Animals and music: the influence of music on animals, animals with an ear for music

Animals and music: the influence of music on animals, animals with an ear for music

Animals and music: the influence of music on animals, animals with an ear for musicWe cannot establish for certain how other creatures hear music, but we can, through experiments, determine the effect of different types of music on animals. Animals can hear very high-frequency sounds and therefore are often trained with high-frequency whistles.

The first person to conduct research about music and animals can be called Nikolai Nepomniachtchi. According to the research of this scientist, it was precisely established that animals grasp the rhythm well, for example, circus horses unerringly fall in time when the orchestra plays. Dogs also grasp the rhythm well (in the circus they dance, and domestic dogs can sometimes howl to their favorite melody).

Heavy music for birds and elephants

In Europe, an experiment was conducted at a poultry farm. They turned on heavy music for the chicken, and the bird began to spin around in place, then fell on its side and twitched in a convulsion. But this experiment raises the question: what kind of heavy music was it and how loud? After all, if the music is loud, it’s easy to drive anyone crazy, even an elephant. Speaking of elephants, in Africa, when these animals eat fermented fruits and begin to riot, local residents drive them away with rock music played through an amplifier.

Scientists also conducted an experiment on carp: some fish were placed in vessels closed from light, others in light-colored ones. In the first case, the carp’s growth slowed down, but when they were periodically played classical music, their growth became normal. It has also been found that destructive music has a negative effect on animals, which is quite obvious.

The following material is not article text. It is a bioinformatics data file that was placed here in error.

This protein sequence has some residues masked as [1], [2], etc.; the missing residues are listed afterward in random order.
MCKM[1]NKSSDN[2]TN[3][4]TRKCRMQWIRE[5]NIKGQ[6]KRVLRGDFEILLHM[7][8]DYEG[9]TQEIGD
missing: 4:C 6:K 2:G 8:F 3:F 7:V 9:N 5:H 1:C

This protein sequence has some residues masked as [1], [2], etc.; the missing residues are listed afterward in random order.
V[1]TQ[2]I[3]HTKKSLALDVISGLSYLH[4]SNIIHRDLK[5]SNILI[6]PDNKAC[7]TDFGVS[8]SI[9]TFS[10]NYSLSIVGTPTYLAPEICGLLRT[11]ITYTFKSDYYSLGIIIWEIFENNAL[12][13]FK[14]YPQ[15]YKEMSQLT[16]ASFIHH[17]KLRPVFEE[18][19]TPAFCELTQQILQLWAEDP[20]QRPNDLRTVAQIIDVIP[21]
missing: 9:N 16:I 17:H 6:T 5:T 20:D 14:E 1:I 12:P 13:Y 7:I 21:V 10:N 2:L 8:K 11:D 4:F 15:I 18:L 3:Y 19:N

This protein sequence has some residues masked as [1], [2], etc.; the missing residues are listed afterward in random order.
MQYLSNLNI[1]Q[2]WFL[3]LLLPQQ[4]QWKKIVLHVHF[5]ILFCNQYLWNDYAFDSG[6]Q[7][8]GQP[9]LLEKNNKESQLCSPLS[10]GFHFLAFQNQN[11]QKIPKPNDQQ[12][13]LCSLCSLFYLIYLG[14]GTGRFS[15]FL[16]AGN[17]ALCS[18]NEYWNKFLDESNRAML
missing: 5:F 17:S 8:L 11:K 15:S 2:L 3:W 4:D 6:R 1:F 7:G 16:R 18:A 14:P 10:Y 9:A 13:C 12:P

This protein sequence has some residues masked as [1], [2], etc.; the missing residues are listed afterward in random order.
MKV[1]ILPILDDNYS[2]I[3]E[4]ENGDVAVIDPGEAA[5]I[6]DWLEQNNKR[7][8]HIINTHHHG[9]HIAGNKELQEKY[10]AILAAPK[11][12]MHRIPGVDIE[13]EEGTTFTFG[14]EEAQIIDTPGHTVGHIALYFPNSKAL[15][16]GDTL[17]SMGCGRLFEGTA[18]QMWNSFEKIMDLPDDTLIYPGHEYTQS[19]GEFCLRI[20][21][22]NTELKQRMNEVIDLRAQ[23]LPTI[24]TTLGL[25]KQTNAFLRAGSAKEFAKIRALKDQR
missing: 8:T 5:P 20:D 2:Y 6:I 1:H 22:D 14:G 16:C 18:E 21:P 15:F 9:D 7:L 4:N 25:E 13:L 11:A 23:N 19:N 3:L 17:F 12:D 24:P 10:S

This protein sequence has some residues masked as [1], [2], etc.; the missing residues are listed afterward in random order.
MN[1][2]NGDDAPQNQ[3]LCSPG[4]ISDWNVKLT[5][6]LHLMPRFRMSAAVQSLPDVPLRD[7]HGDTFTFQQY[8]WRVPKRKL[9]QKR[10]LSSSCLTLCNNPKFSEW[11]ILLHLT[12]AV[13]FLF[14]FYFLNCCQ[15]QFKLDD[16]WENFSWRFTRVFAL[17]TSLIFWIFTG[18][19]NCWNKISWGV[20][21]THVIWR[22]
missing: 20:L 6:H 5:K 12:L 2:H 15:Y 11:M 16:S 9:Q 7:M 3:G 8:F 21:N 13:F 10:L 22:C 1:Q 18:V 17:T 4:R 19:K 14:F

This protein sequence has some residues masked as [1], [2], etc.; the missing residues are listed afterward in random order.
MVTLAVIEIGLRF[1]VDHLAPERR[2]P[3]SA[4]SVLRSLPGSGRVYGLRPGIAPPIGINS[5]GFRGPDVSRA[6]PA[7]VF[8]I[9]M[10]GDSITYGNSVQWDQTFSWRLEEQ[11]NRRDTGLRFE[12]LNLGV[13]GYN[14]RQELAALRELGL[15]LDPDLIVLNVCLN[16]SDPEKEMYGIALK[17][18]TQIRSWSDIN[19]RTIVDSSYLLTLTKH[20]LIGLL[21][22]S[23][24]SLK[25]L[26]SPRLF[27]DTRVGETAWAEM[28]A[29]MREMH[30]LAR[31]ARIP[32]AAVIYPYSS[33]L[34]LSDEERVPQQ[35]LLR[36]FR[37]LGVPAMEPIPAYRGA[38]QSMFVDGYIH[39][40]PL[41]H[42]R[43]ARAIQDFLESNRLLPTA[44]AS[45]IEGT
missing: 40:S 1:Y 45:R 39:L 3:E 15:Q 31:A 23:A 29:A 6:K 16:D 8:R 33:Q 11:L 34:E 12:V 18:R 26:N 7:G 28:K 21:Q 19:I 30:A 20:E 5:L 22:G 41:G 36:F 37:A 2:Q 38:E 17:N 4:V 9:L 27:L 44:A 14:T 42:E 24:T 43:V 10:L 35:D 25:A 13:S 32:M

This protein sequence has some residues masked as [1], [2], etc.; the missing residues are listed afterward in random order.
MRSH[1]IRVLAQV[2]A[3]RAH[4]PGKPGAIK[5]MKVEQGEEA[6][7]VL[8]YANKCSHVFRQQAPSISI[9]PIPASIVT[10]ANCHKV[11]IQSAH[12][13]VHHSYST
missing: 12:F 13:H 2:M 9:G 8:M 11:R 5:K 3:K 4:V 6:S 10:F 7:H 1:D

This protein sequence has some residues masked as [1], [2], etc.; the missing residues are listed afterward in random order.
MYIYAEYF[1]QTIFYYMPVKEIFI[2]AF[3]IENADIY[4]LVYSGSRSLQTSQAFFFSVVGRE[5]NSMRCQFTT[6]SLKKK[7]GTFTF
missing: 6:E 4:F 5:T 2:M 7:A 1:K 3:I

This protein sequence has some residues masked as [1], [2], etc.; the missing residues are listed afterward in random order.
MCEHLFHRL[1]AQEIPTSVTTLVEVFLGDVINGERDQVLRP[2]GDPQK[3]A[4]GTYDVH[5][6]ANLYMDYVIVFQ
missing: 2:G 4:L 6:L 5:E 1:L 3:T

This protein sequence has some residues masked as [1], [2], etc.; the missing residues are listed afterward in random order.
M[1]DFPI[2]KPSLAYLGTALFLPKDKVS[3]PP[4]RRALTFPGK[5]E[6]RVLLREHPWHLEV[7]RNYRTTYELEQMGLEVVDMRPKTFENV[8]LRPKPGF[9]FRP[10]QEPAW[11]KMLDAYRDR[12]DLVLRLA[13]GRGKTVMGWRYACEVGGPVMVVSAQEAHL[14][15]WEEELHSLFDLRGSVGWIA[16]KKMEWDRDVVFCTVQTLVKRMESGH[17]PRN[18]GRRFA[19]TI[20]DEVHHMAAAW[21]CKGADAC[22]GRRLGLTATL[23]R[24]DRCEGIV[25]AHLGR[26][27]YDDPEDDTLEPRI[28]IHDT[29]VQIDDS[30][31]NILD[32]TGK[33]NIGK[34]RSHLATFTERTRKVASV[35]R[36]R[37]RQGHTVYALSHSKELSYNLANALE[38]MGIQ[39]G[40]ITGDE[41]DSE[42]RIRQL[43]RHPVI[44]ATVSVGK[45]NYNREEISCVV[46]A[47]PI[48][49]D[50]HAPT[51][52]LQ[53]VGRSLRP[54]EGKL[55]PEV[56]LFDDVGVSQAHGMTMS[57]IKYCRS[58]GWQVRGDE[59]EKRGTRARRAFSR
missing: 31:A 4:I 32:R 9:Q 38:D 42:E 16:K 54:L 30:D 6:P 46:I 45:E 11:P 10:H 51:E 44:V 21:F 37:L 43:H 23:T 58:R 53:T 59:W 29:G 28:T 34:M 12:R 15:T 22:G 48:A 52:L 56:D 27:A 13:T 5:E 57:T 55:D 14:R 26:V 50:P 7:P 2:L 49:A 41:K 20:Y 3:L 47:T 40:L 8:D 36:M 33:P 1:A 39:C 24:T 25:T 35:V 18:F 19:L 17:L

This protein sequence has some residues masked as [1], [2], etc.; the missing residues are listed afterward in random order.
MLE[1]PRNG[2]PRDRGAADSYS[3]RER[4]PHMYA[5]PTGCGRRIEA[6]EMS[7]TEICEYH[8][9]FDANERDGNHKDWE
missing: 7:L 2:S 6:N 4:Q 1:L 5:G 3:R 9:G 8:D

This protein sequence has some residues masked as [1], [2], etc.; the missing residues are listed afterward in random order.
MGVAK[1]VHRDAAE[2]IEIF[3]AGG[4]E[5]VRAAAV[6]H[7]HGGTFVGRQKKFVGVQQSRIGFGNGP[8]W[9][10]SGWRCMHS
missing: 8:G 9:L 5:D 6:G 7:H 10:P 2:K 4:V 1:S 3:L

Animals with an ear for music

Scientists have conducted a series of experiments with gray parrots and found that these birds love something rhythmic, like reggae, and, surprisingly, calm down to the dramatic toccatas of Bach. What is noteworthy is that parrots have individuality: different birds (jacos) had different musical tastes: some listened to reggae, others loved classical compositions. It was also accidentally discovered that parrots do not like electronic music.

It was found that rats love Mozart (during experiments they were played recordings of Mozart’s operas), but few of them still prefer modern music to classical music.

Famous for his Enigma Variations, Sir Edward William Edgar became friends with the dog Dan, whose owner was a London organist. At choir rehearsals, the dog was noticed to growl at out-of-tune choristers, which earned him the respect of Sir Edward, who even dedicated one of his enigma variations to his four-legged friend.

Elephants have a musical memory and hearing, capable of remembering three-note melodies, and prefer the violin and bass sounds of low brass instruments rather than the shrill flute. Japanese scientists have found that even goldfish (unlike some people) respond to classical music and are able to make differences in compositions.

Animals in musical projects

Let’s look at the animals that have participated in various unusual musical projects.

As was noted above, dogs tend to howl to drawn-out compositions and voices, but they do not try to adapt to the tone, but rather try to keep their voice so that it drowns out the neighboring ones; this animal tradition originates from wolves. But, despite their musical characteristics, dogs sometimes participate in serious musical projects. For example, at Carnegie Hall, three dogs and twenty vocalists performed Kirk Nurock’s “Howl”; three years later, this composer, inspired by the result, will write a sonata for piano and dog.

There are other musical groups in which animals participate. So there is a “heavy” group Insect Grinder, where a cricket plays the role of vocalist; and in the band Hatebeak the vocalist is a parrot; In the Caninus team, two pit bulls sing.

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